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Teacher Shocks and Student Learning: Evidence from Zambia

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  • Jishnu Das
  • Stefan Dercon
  • James Habyarimana
  • Pramila Krishnan

Abstract

We examine the effect of shocks to teacher inputs on child performance in school. We start with a household optimization framework where parents spend optimally in response to teacher and other school inputs. This helps to isolate the impact of teachers from other inputs. As a proxy measure for these shocks, we use teacher absenteeism during a 30 day period. Shocks to teacher inputs have a significant impact on learning gains. In a sample of students who remained with the same teacher over the two years for which we have test score data, shocks associated with a typical episode of absence lead to a decline of 20-30 percent in learning gains during the year. The size and precision of these estimates is identical for both Mathematics and English. We document that health problems account for over 60 percent of time spent in absence–this is not surprising in a country deeply affected by the HIV/AIDS epidemic. Tackling health problems of teachers and/or reducing the impact of absences by increasing the public provision of teachers (allowing for substitute teachers) is likely to have positive impacts on learning.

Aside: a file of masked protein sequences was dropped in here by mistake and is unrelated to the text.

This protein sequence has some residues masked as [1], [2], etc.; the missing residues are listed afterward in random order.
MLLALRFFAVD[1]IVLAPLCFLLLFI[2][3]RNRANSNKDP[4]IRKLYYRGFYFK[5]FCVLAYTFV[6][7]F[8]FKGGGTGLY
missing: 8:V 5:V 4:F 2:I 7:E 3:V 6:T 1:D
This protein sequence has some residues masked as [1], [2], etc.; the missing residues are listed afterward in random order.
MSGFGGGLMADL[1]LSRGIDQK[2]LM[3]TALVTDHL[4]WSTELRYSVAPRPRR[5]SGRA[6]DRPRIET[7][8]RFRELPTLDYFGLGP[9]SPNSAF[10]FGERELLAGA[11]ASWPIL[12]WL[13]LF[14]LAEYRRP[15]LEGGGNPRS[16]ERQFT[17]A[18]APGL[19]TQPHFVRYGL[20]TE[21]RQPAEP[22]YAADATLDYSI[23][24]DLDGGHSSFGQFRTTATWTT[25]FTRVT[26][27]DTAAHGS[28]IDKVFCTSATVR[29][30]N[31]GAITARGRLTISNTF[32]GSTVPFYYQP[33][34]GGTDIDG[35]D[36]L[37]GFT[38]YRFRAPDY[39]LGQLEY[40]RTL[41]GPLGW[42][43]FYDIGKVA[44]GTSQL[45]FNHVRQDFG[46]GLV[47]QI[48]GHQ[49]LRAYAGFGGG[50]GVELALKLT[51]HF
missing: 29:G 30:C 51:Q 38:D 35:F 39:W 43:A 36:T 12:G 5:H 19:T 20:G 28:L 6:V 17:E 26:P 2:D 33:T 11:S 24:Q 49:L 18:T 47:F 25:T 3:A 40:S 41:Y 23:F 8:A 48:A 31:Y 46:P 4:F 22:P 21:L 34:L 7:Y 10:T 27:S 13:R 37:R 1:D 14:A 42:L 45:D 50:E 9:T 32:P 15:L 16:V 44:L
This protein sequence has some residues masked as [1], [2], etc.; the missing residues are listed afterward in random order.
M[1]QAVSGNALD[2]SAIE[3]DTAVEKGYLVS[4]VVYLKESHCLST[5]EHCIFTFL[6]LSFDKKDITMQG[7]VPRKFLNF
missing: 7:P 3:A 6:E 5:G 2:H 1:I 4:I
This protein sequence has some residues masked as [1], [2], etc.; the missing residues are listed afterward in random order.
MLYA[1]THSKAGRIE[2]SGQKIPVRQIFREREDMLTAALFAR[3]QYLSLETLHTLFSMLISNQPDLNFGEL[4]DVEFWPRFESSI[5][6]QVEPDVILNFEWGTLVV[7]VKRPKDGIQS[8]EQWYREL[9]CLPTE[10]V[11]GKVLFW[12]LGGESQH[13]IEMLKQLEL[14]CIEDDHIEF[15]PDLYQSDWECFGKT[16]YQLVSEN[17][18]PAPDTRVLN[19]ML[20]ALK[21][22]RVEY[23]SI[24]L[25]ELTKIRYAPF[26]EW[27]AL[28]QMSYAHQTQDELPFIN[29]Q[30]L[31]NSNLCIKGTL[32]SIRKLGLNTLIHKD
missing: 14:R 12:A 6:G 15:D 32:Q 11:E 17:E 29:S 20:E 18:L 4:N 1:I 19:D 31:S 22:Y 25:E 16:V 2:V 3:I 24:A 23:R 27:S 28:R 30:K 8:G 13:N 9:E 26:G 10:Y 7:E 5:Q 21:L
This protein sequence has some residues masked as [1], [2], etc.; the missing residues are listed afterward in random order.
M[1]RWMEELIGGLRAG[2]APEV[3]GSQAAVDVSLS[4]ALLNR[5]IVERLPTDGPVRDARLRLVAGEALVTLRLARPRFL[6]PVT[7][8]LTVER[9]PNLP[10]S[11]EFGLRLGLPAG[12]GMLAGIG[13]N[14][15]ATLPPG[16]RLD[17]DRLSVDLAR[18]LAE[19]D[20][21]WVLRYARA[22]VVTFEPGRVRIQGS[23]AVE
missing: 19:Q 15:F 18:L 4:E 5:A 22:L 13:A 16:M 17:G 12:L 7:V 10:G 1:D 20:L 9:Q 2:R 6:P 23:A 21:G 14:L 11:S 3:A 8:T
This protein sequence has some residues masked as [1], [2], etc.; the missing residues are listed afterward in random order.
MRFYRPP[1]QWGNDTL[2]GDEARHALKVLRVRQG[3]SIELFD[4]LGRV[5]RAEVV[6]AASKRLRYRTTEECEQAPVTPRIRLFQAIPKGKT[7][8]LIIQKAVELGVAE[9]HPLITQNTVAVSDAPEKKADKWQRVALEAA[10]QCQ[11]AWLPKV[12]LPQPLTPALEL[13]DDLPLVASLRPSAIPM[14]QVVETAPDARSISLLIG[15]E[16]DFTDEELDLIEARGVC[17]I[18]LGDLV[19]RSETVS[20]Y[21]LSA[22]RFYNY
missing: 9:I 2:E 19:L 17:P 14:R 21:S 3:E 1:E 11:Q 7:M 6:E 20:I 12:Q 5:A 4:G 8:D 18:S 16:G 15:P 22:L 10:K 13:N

Suggested Citation

  • Jishnu Das & Stefan Dercon & James Habyarimana & Pramila Krishnan, 2004. "Teacher Shocks and Student Learning: Evidence from Zambia," CSAE Working Paper Series 2004-26, Centre for the Study of African Economies, University of Oxford.
  • Handle: RePEc:csa:wpaper:2004-26
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    References listed on IDEAS

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    Cited by:

    1. David K. Evans & Anna Popova, 2016. "What Really Works to Improve Learning in Developing Countries? An Analysis of Divergent Findings in Systematic Reviews," World Bank Research Observer, World Bank Group, vol. 31(2), pages 242-270.
    2. Chrysanthi Balomenou & Aniko Kalman & Konstantinos Kolovos, 2014. "Comparative analysis of the implementation of Triple Helix Theory in Greece and Hungary and lessons learned from both cases´," ERSA conference papers ersa14p954, European Regional Science Association.
    3. Chris Elbers & Jan Willem Gunning, 2012. "Evaluation of Development Programs: Using Regressions to assess the Impact of Complex Interventions," Tinbergen Institute Discussion Papers 12-081/2, Tinbergen Institute.
    4. Chris Elbers & Jan Willem Gunning, 2014. "Evaluation of Development Programs: Randomized Controlled Trials or Regressions?," World Bank Economic Review, World Bank Group, pages 432-445.
    5. repec:eee:wodepe:v:6:y:2017:i:c:p:1-10 is not listed on IDEAS
    6. Seth Gershenson, 2016. "Performance Standards and Employee Effort: Evidence From Teacher Absences," Journal of Policy Analysis and Management, John Wiley & Sons, Ltd., vol. 35(3), pages 615-638, June.
    7. Daniel Suryadarma & Asep Suryahadi & Sudarno Sumarto & F. Halsey Rogers, 2006. "Improving Student Performance in Public Primary Schools in Developing Countries: Evidence from Indonesia," Education Economics, Taylor & Francis Journals, pages 401-429.
    8. Daniel Aaronson & Bhashkar Mazumder, 2011. "The Impact of Rosenwald Schools on Black Achievement," Journal of Political Economy, University of Chicago Press, vol. 119(5), pages 821-888.
    9. Muralidharan, Karthik & Das, Jishnu & Holla, Alaka & Mohpal, Aakash, 2017. "The fiscal cost of weak governance: Evidence from teacher absence in India," Journal of Public Economics, Elsevier, pages 116-135.